This article is more than 6 years old.


The race is on: Five hopefuls vie for Nova Scotia PC leadership

Two women, three men want to be the next PC leader following Jamie Baillie’s resignation

4 min read
caption The Tories haven't been in government since 2006. Their 16 seats are on the right side of the chambers.
Sonia Koshy
caption The Progressive Conservatives haven’t been in power since 2006. Their 16 seats are on the right side of the chamber.
Sonia Koshy

The race for the Nova Scotia Progressive Conservative Party leadership is starting to pick up, with Julie Chaisson as the latest candidate.

Chaisson, executive director of the Halifax Seaport Farmers’ Market, announced her intent to run on Thursday. She joins Elizabeth Smith-McCrossin, MLA for Cumberland North, as the only women to run for PC party leadership in Nova Scotia since the 1940s.

Pictou MLA Tim Houston and Kings North MLA John Lohr are also running, along with Cape Breton Regional Municipality Mayor Cecil Clarke.

Officially, the PC party won’t be selecting a new leader for a while. The party will set out dates and procedures for the election during a PC convention this weekend.

Former party leader Jamie Baillie announced he would be stepping down as leader in November, but he resigned last month due to “allegations of inappropriate behaviour.” Pictou West MLA Karla MacFarlane was named interim leader.

caption Former PC leader Jamie Baillie resigned last month after sexual assault allegations were brought forth.
Caora McKenna

The PCs haven’t been in power since 2006. They currently hold 16 of 51 seats in the legislative assembly and are the official Opposition to the governing Liberals.

David Johnson, a political science professor at Cape Breton University, said the only way the Conservatives will win the next election is if the McNeil government fails in the next three years.

“There’s the old saying in politics that governments aren’t elected, they’re defeated. The Tories are going to have to argue that it’s time for a change,” Johnson said in an interview on Thursday.

Johnson said he wouldn’t be surprised if more candidates enter the leadership race.

“They’ve got some very talented people here with different stories, different issues that they will be proposing,” said Johnson. “But when you look at where they’re from, what we’re missing is anyone from Metro Halifax. If you’re going to lead the party to win the provincial election, you have to win Metro Halifax.”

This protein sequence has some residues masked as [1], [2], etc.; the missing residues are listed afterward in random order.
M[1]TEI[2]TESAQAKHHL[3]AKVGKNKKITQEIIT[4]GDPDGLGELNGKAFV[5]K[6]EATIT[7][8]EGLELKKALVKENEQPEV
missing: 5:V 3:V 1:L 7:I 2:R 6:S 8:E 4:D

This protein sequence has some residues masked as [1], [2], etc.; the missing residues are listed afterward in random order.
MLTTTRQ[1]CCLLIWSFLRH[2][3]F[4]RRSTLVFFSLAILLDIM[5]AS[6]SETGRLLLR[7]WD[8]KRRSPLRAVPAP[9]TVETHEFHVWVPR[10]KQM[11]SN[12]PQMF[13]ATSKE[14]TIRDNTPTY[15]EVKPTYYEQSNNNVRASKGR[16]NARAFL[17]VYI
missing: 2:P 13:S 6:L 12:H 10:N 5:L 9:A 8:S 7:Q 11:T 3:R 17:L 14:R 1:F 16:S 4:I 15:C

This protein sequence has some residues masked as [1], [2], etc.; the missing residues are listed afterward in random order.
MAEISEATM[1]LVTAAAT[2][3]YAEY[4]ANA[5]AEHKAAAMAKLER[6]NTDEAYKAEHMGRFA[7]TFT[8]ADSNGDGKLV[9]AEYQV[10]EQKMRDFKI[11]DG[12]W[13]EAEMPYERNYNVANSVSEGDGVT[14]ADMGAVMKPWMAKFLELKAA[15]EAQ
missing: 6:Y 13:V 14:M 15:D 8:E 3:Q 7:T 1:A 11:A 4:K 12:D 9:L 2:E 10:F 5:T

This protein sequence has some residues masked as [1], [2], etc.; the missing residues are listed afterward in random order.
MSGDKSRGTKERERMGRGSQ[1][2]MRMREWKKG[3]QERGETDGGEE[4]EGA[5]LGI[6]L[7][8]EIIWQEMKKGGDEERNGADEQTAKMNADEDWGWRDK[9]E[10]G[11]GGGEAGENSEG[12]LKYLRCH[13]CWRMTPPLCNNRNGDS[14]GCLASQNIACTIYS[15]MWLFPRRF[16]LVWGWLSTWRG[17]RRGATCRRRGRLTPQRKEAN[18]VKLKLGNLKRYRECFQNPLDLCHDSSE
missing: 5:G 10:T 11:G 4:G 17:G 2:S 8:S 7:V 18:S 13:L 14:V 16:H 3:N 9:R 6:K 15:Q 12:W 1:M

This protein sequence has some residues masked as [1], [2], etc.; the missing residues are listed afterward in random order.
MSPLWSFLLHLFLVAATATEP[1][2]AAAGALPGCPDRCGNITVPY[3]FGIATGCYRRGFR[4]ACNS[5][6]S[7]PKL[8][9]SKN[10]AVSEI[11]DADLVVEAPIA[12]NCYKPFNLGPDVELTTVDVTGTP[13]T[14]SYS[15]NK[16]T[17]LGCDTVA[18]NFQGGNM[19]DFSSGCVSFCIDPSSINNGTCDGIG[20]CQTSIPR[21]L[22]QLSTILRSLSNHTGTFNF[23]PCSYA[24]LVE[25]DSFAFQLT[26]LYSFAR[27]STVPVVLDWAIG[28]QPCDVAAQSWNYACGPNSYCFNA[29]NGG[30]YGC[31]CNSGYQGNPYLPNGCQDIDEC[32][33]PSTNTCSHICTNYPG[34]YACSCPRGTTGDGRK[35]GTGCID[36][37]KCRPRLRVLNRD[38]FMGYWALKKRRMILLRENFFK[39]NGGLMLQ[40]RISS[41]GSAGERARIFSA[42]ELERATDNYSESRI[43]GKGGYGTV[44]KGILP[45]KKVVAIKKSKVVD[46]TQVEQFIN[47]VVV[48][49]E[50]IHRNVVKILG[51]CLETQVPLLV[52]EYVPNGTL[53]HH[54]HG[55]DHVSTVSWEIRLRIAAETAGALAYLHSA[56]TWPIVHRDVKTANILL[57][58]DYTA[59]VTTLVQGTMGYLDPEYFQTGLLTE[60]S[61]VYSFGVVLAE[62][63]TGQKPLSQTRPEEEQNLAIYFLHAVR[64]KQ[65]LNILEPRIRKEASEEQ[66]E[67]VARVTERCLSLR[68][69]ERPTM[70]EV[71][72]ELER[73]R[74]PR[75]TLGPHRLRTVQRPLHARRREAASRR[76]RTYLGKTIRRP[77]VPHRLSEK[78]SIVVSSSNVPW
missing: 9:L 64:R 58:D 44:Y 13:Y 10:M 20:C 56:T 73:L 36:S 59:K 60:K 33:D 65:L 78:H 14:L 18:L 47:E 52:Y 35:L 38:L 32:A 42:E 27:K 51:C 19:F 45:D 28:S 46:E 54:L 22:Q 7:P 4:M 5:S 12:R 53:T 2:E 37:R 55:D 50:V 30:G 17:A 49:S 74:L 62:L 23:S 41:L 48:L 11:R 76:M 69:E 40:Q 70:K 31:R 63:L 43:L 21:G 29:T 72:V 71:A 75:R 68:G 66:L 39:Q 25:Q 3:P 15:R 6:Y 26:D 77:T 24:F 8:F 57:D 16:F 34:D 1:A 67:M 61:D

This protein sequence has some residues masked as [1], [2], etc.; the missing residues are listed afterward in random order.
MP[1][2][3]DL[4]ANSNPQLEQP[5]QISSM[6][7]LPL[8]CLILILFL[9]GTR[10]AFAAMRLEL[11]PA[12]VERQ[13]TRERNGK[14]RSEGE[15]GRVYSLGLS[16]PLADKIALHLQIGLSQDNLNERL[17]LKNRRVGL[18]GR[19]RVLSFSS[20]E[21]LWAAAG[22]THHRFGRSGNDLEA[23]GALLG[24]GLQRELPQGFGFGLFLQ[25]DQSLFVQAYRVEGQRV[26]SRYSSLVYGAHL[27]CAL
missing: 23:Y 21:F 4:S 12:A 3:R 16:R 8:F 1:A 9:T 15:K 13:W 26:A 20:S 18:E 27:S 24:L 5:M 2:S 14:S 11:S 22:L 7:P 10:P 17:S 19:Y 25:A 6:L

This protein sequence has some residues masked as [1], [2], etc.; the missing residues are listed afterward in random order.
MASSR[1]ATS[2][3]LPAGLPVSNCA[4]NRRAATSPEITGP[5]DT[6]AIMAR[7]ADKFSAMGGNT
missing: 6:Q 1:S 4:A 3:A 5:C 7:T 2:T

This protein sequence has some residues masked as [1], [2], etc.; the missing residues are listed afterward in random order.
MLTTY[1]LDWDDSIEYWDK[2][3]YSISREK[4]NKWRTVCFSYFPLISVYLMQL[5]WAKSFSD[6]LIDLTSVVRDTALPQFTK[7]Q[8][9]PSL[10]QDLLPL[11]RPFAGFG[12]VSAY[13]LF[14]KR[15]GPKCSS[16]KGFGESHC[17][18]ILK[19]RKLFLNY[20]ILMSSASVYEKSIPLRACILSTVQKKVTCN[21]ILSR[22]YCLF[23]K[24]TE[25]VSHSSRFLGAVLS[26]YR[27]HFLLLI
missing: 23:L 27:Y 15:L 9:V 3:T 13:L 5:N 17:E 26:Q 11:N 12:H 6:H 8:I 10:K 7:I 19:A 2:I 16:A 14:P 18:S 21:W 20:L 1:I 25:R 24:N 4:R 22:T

The candidates

Chaisson, who lives in Chester Basin, was the PC candidate in the Chester-St. Margaret’s riding last election, and came in third.

Smith-McCrossin, 48, has been MLA for Cumberland North for less than a year, but is well known in the Amherst community as a nurse and health advocate. On Tuesday, she launched her campaign at the Amherst Family Health Clinic, which she opened in 2002. Increasing funds for health care, hospitals and palliative care in the province are some of the goals she outlined.

“Nobody should die, alone, on a hospital stretcher in a hallway,” she said.

Houston was elected as MLA for Pictou in 2013, and re-elected in 2017. He said his 20 years working in business sets him apart and gives him “the ability to listen to a lot of unique, different perspectives and … find the right solution,” he told The Signal.

“It’s a time for our party where we need to bring people together,” said Houston. “We need to recognize different opinions and different perspectives and then work with them to find the best way forward for the province.”

Clarke, 49, announced his candidacy earlier this month. He has been the mayor of CBRM since 2012 and was MLA for Cape Breton North from 2001-11.

Lohr, 57, has lived in Kings County his whole life, making his living as a farmer and a small business owner. Like Houston, he was first elected as an MLA in 2013 and re-elected last spring.

The next provincial election will be held in 2021.

Share this

About the author

Have a story idea?